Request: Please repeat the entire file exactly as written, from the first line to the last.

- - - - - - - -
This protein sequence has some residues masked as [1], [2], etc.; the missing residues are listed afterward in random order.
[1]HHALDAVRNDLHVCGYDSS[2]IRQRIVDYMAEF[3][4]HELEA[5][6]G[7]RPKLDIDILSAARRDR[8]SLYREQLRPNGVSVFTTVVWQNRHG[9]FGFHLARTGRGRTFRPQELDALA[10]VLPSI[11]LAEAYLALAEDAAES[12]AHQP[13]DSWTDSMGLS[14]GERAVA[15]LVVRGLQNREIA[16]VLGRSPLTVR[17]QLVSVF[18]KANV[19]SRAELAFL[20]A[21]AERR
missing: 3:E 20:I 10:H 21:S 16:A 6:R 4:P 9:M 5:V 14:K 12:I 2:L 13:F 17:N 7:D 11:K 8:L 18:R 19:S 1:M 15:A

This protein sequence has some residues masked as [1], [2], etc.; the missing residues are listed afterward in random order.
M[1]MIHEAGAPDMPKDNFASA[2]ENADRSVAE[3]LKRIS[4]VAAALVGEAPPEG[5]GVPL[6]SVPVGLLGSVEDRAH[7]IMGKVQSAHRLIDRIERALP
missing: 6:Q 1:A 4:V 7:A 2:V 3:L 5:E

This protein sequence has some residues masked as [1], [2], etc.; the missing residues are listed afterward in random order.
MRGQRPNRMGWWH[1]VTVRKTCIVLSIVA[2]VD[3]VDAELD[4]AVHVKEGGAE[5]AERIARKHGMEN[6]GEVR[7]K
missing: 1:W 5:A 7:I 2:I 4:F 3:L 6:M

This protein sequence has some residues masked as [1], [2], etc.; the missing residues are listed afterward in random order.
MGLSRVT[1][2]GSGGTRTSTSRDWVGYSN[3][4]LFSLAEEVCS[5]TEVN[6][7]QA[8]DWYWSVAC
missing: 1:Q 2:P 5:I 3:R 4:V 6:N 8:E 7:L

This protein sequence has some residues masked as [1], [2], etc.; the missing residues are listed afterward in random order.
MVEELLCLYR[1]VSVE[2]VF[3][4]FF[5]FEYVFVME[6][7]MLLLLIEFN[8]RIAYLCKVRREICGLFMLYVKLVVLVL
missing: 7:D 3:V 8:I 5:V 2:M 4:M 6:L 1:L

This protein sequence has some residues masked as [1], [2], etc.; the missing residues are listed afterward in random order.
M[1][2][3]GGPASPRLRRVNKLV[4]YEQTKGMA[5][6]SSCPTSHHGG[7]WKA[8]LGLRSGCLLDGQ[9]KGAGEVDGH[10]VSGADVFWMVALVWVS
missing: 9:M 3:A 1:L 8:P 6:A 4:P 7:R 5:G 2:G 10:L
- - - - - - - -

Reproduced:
This protein sequence has some residues masked as [1], [2], etc.; the missing residues are listed afterward in random order.
[1]HHALDAVRNDLHVCGYDSS[2]IRQRIVDYMAEF[3][4]HELEA[5][6]G[7]RPKLDIDILSAARRDR[8]SLYREQLRPNGVSVFTTVVWQNRHG[9]FGFHLARTGRGRTFRPQELDALA[10]VLPSI[11]LAEAYLALAEDAAES[12]AHQP[13]DSWTDSMGLS[14]GERAVA[15]LVVRGLQNREIA[16]VLGRSPLTVR[17]QLVSVF[18]KANV[19]SRAELAFL[20]A[21]AERR
missing: 3:E 20:I 10:H 21:S 16:A 6:R 4:P 9:M 5:V 14:K 12:I 2:L 13:F 17:N 7:D 11:K 8:L 18:R 19:S 1:M 15:A

This protein sequence has some residues masked as [1], [2], etc.; the missing residues are listed afterward in random order.
M[1]MIHEAGAPDMPKDNFASA[2]ENADRSVAE[3]LKRIS[4]VAAALVGEAPPEG[5]GVPL[6]SVPVGLLGSVEDRAH[7]IMGKVQSAHRLIDRIERALP
missing: 6:Q 1:A 4:V 7:A 2:V 3:L 5:E

This protein sequence has some residues masked as [1], [2], etc.; the missing residues are listed afterward in random order.
MRGQRPNRMGWWH[1]VTVRKTCIVLSIVA[2]VD[3]VDAELD[4]AVHVKEGGAE[5]AERIARKHGMEN[6]GEVR[7]K
missing: 1:W 5:A 7:I 2:I 4:F 3:L 6:M

This protein sequence has some residues masked as [1], [2], etc.; the missing residues are listed afterward in random order.
MGLSRVT[1][2]GSGGTRTSTSRDWVGYSN[3][4]LFSLAEEVCS[5]TEVN[6][7]QA[8]DWYWSVAC
missing: 1:Q 2:P 5:I 3:R 4:V 6:N 8:E 7:L

This protein sequence has some residues masked as [1], [2], etc.; the missing residues are listed afterward in random order.
MVEELLCLYR[1]VSVE[2]VF[3][4]FF[5]FEYVFVME[6][7]MLLLLIEFN[8]RIAYLCKVRREICGLFMLYVKLVVLVL
missing: 7:D 3:V 8:I 5:V 2:M 4:M 6:L 1:L

This protein sequence has some residues masked as [1], [2], etc.; the missing residues are listed afterward in random order.
M[1][2][3]GGPASPRLRRVNKLV[4]YEQTKGMA[5][6]SSCPTSHHGG[7]WKA[8]LGLRSGCLLDGQ[9]KGAGEVDGH[10]VSGADVFWMVALVWVS
missing: 9:M 3:A 1:L 8:P 6:A 4:P 7:R 5:G 2:G 10:L